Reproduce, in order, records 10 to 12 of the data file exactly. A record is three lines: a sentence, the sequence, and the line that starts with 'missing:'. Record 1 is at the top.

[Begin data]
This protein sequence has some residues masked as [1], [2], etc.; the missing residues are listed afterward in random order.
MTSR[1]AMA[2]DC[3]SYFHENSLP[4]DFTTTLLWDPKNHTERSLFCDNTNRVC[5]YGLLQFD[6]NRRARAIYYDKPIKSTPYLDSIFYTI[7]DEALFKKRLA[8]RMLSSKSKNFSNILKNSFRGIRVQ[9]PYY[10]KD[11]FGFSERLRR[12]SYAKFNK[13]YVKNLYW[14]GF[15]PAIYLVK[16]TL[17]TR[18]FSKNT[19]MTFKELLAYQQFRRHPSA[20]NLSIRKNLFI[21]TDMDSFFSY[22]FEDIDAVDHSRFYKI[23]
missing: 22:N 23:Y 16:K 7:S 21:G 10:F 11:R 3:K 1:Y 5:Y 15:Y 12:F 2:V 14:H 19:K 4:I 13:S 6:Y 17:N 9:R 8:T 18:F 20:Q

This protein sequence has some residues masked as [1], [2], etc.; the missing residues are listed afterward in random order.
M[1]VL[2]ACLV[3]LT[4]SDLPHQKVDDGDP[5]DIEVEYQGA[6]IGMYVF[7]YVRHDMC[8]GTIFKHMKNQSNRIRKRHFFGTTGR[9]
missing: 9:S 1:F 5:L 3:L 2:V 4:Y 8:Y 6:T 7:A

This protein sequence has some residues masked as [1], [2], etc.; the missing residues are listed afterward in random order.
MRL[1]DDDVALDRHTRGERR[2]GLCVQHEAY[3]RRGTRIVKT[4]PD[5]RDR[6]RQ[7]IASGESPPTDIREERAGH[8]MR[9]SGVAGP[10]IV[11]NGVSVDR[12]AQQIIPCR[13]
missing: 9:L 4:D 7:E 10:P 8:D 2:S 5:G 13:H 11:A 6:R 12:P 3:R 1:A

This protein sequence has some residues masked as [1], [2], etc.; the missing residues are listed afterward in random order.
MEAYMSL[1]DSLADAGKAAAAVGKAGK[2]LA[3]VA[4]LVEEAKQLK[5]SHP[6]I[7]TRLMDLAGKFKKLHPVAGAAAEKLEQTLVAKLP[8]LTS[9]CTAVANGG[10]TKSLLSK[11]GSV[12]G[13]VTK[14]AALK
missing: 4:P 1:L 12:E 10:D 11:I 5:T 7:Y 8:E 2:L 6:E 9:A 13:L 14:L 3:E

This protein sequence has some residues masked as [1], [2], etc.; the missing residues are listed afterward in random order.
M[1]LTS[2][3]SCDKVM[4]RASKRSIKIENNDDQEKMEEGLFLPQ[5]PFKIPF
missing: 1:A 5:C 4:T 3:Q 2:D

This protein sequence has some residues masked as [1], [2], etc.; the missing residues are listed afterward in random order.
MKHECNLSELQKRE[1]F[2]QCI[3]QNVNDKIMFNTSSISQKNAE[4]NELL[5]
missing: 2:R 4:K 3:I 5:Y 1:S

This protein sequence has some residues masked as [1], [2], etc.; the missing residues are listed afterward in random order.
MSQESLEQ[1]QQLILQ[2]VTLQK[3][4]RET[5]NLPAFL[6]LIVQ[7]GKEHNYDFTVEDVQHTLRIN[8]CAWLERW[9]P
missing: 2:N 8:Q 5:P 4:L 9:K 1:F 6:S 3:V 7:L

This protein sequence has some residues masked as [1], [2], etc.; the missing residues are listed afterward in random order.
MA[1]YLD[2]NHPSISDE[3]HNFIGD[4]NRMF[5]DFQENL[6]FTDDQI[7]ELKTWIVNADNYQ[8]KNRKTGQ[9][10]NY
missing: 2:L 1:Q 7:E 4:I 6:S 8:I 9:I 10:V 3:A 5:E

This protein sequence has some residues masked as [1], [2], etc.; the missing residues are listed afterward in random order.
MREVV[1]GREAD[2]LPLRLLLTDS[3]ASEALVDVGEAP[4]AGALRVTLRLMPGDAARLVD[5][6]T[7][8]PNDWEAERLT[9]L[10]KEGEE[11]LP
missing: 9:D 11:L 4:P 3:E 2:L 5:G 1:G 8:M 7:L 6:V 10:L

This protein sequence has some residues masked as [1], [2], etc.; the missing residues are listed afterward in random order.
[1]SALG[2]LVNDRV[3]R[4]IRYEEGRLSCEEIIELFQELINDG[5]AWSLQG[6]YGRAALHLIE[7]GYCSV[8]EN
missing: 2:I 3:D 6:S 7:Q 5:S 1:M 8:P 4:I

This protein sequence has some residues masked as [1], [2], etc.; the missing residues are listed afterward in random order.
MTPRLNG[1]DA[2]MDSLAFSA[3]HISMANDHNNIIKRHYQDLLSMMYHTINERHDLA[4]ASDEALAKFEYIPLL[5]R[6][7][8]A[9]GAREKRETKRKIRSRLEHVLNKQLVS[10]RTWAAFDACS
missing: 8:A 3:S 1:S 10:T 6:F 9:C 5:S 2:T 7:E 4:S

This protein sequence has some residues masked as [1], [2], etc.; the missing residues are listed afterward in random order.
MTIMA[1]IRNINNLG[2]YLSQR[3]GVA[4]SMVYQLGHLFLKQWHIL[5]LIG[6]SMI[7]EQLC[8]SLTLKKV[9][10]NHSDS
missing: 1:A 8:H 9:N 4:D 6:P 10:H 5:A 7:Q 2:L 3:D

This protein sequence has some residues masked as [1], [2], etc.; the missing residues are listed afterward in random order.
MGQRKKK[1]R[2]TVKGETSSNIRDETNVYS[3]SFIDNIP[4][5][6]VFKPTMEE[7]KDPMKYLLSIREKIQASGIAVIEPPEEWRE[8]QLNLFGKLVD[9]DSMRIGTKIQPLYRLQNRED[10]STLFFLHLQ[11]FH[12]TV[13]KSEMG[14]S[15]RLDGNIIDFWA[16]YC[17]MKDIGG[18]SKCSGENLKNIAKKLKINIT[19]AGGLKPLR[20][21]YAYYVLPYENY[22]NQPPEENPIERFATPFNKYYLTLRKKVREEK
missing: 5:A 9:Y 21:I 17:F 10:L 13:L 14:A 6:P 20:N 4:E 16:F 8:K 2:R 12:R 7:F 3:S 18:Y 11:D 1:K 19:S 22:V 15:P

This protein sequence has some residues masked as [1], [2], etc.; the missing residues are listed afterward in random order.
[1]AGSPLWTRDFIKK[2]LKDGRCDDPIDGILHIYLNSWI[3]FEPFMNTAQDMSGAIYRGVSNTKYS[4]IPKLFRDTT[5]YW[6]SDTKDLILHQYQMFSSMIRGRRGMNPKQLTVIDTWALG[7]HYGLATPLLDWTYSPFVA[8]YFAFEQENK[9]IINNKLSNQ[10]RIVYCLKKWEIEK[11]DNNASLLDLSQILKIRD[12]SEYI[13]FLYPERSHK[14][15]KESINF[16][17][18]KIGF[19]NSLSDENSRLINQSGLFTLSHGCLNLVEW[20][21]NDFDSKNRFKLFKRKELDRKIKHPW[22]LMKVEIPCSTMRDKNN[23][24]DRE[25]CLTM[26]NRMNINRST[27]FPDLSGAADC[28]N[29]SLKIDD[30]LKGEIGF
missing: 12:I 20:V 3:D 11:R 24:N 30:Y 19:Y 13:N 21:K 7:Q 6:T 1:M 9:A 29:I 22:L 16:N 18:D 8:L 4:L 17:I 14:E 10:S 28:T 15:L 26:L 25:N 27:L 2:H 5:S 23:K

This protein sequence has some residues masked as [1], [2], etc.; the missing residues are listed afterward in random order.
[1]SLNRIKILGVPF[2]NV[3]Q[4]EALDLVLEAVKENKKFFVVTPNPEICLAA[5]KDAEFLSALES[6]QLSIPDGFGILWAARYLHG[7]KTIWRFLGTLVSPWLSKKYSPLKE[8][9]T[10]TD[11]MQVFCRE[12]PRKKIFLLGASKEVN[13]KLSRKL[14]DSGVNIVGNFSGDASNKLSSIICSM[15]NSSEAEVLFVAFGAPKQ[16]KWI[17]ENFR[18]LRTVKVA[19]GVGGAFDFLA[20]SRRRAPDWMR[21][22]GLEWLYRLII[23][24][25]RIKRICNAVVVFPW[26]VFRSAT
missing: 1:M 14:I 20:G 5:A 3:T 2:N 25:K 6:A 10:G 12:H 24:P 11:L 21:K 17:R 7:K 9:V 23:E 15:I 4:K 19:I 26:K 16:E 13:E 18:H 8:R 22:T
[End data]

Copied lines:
This protein sequence has some residues masked as [1], [2], etc.; the missing residues are listed afterward in random order.
[1]SALG[2]LVNDRV[3]R[4]IRYEEGRLSCEEIIELFQELINDG[5]AWSLQG[6]YGRAALHLIE[7]GYCSV[8]EN
missing: 2:I 3:D 6:S 7:Q 5:S 1:M 8:P 4:I

This protein sequence has some residues masked as [1], [2], etc.; the missing residues are listed afterward in random order.
MTPRLNG[1]DA[2]MDSLAFSA[3]HISMANDHNNIIKRHYQDLLSMMYHTINERHDLA[4]ASDEALAKFEYIPLL[5]R[6][7][8]A[9]GAREKRETKRKIRSRLEHVLNKQLVS[10]RTWAAFDACS
missing: 8:A 3:S 1:S 10:T 6:F 9:C 5:S 2:T 7:E 4:S

This protein sequence has some residues masked as [1], [2], etc.; the missing residues are listed afterward in random order.
MTIMA[1]IRNINNLG[2]YLSQR[3]GVA[4]SMVYQLGHLFLKQWHIL[5]LIG[6]SMI[7]EQLC[8]SLTLKKV[9][10]NHSDS
missing: 1:A 8:H 9:N 4:D 6:P 10:H 5:A 7:Q 2:L 3:D